MOVIE REVIEW: ‘Sicario’ Plunges You Into The Dour Heart Of A Drug War

Sicario

Film: Sicario
Emily Blunt, Josh Brolin, Benicio Del Toro
Directed by: Denis Villeneuve

In the US and Mexico, the war on drugs rages on. The line between cop and criminal has become blurred in a battle that takes any and all prisoners. The ethical rot brought on by the ever-rising body count pushes people to despair, to dark places from where they can never return. The FBI is a place for men to measure dicks and get off on doling their own skewed versions of “justice.” That’s what Sicario presupposes, at least. Director Denis Villeneuve’s newest presents to you a nihilistic worldview and drowns you in its palpable anguish. Bullets riddle people, places and things like they’re expendable for the ultimate cause. Simply put: This movie is going to blow you away.

FBI Agent Kate Macer (Emily Blunt) is thrust into the ugliness of the drug trade after being enlisted by an elected government task force burdened with deescalating the war on drugs in the border area between US and Mexico. Hired by a gung-ho agent, Matt (Josh Brolin), Kate quickly gets in over her head. The accompaniment of Alejandro (Benicio Del Toro), a mysterious and dangerous member of the task force, Macer gets dragged into a nightmare she can’t shake. Bureaucracy blurs the objective of her mission.

As you may have noticed above, Sicario is a dark way to spend two hours in a movie theater. From the get-go, Villeneuve is dedicated to putting the viewer directly in the path of harm that these characters are going through. The opening scene will shock and most likely disturb you, and that’s the point. Even when helicopters graze over the deserted land between US and Mexico, the plateaus are darkly shaded, almost like showing clear lines of infection. I wasn’t kidding about how rotten this film makes the world look. Unlike other efforts to show the darkness that lurks in the drug trade, this one doesn’t over explain how things came to be. It throws you into the atmosphere and makes you soak up every shadow created, whether that is physical, moral or emotional.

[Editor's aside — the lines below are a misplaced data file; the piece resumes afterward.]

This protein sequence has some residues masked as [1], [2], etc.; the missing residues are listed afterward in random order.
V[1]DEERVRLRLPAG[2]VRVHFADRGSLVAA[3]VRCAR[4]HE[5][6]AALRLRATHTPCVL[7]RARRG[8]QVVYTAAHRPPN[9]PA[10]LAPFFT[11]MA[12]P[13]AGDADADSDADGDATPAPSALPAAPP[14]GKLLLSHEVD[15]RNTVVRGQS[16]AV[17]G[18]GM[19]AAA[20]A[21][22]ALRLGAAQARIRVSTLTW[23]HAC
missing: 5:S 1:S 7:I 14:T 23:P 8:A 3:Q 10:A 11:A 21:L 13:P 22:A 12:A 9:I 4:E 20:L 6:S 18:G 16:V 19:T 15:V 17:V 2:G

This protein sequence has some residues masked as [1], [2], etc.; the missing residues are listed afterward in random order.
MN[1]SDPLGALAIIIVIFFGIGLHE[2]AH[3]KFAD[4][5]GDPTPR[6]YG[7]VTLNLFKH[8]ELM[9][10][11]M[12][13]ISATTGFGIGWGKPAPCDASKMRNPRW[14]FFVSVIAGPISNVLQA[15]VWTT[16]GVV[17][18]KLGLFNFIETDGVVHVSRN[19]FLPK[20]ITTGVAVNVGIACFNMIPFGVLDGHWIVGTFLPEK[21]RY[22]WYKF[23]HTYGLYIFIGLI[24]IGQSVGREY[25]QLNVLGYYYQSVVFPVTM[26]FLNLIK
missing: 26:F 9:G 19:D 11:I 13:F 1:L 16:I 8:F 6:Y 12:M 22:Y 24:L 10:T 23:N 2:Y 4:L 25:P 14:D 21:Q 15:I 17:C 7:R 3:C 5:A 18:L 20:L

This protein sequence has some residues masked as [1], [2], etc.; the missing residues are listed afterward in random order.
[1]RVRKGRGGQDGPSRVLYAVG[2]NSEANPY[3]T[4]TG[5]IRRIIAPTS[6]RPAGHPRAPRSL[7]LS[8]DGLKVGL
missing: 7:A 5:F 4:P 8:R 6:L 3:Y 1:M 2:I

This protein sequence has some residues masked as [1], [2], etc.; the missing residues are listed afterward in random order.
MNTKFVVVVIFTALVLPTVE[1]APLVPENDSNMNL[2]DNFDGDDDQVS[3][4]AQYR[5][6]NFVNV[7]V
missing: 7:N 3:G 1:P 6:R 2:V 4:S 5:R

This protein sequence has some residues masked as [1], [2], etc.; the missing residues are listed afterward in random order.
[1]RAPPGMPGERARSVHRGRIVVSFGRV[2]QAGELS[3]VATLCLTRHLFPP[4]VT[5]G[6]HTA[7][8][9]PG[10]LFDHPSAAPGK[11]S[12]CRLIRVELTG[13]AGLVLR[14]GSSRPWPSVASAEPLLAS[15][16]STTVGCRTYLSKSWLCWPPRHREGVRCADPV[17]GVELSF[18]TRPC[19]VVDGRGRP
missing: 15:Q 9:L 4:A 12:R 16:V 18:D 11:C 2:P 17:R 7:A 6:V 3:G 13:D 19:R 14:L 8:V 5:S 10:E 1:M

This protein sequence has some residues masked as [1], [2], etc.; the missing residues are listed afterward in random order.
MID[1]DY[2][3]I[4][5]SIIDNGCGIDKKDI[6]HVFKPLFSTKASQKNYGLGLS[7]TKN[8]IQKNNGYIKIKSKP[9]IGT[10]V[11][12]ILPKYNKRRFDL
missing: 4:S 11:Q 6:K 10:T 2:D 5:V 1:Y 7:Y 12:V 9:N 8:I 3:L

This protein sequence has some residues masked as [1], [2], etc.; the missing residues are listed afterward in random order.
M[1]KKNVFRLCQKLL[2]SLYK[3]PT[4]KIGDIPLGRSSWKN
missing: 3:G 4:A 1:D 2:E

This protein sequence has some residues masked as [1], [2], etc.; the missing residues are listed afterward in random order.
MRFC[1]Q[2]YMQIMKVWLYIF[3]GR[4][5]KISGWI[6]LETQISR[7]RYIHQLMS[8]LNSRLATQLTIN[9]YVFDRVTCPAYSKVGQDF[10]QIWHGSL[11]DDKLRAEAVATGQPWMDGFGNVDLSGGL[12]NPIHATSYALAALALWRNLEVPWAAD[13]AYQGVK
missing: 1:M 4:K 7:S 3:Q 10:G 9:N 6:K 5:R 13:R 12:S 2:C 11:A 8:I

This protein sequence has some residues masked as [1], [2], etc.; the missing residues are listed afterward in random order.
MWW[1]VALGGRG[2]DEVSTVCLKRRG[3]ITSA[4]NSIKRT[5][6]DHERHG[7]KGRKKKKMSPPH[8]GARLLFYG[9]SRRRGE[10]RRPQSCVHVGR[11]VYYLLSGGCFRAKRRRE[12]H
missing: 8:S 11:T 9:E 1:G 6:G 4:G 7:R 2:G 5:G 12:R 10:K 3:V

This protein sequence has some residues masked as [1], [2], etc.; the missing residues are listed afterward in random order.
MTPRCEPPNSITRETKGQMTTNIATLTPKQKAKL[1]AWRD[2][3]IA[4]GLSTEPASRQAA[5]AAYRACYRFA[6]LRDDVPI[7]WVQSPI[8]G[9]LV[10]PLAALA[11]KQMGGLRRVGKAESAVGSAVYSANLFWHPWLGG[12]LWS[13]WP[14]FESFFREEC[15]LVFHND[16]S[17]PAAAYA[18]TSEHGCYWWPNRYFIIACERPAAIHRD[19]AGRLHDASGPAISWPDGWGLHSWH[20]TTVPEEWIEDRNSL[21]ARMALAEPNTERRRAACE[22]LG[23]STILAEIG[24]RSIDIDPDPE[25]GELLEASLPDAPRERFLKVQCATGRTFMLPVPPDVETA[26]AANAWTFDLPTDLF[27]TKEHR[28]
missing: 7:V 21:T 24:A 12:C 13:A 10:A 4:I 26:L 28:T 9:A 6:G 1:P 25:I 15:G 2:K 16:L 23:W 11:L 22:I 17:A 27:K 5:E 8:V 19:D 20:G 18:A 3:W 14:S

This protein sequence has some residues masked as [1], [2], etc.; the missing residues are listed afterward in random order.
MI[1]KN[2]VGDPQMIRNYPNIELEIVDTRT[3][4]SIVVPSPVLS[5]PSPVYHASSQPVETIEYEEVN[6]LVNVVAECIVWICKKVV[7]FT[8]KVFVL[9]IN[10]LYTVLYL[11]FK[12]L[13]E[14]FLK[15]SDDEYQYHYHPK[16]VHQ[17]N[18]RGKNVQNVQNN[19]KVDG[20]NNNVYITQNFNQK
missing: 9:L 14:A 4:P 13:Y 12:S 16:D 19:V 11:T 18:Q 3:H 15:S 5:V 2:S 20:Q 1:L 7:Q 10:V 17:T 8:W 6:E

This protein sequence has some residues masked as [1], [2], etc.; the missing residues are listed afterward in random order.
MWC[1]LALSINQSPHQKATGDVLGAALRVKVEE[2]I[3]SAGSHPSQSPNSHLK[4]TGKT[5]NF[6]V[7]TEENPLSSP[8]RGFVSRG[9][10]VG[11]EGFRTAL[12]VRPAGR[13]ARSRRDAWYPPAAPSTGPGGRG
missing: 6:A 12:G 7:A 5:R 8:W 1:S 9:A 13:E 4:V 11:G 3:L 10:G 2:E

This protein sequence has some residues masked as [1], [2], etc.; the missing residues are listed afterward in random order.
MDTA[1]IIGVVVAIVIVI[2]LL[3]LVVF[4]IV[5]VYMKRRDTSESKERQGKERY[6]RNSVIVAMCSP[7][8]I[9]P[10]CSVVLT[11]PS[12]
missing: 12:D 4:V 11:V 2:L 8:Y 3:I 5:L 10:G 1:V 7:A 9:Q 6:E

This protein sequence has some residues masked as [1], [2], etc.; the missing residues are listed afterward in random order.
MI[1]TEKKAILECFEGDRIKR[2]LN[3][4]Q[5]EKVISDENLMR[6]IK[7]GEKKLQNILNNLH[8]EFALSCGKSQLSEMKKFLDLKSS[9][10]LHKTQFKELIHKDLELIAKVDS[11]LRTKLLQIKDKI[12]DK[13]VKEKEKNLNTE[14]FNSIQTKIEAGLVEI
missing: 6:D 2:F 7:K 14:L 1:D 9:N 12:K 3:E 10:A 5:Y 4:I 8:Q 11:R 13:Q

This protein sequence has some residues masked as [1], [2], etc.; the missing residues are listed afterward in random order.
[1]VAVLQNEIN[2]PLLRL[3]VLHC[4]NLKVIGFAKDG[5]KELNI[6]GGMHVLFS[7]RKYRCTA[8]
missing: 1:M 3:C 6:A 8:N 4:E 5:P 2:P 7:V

What is atmosphere without the people who inhabit it, right? Every actor in Sicario is at the top of his or her game. Emily Blunt defies the “soft-turned-hardened by violence” trope by realizing she is much smaller than the cause, causing her to feel claustrophobic in a world she was too narrow-minded to fully realize. The comparison to Jessica Chastain’s Maya in Zero Dark Thirty is under-serving how great Emily is as Kate.

Josh Brolin is incredible as Matt, the flip-flop sporting frat boy of a government agent. Matt hides layers upon layers of narcissism under a smarmy grin and Brolin is the perfect person to play him. Then again, Benicio Del Toro upstages everyone as Alejandro. There’s a dark past behind Alejandro’s eyes and the only glimpse we get into his story is through his mannerisms. He trembles while he sleeps, speaks in hushed tones and constantly glares at people like his eyes are weapons of emotional destruction. Del Toro is such a force that he could make you feel claustrophobic in an open field.

I’m trying not to reveal much about the plot for good reason. The more fresh you go into it, the more you’ll probably get out of it. Don’t be deterred by the trailers though; Sicario is more triptych than you are led to believe. Although Blunt’s Kate is the main thrust of the story, the narrative goes off in a couple of tangents that creates a more well-rounded case for people involved in the war on drugs. No one is “right” in writer Taylor Sheridan’s story and Villeneuve goes to great lengths to make sure you know that. Without sacrificing pace or tension, of course.

Sicario isn’t for the faint of heart. Everything I’ve said about thrusting the viewer into a dark and violent war is reflected upon its visuals tenfold. None of the violence borders on fetishistic, but every gunshot is like a punch to the stomach, as is usual with Villeneuve’s other efforts (see: Polytechnique). If there were a tunnel of light in the darkness, Sicario would be the movie that dashes it away right when you’re most optimistic. I present to you, one of the best movies of the year.

Grade: A-

Sam Cohen

Sam Cohen is that guy you can't have a conversation with without bringing up Michael Mann. He is also incapable of separating himself from his teenage angst (looking at you, Yellowcard). Read on as he tries to formulate words about movies!
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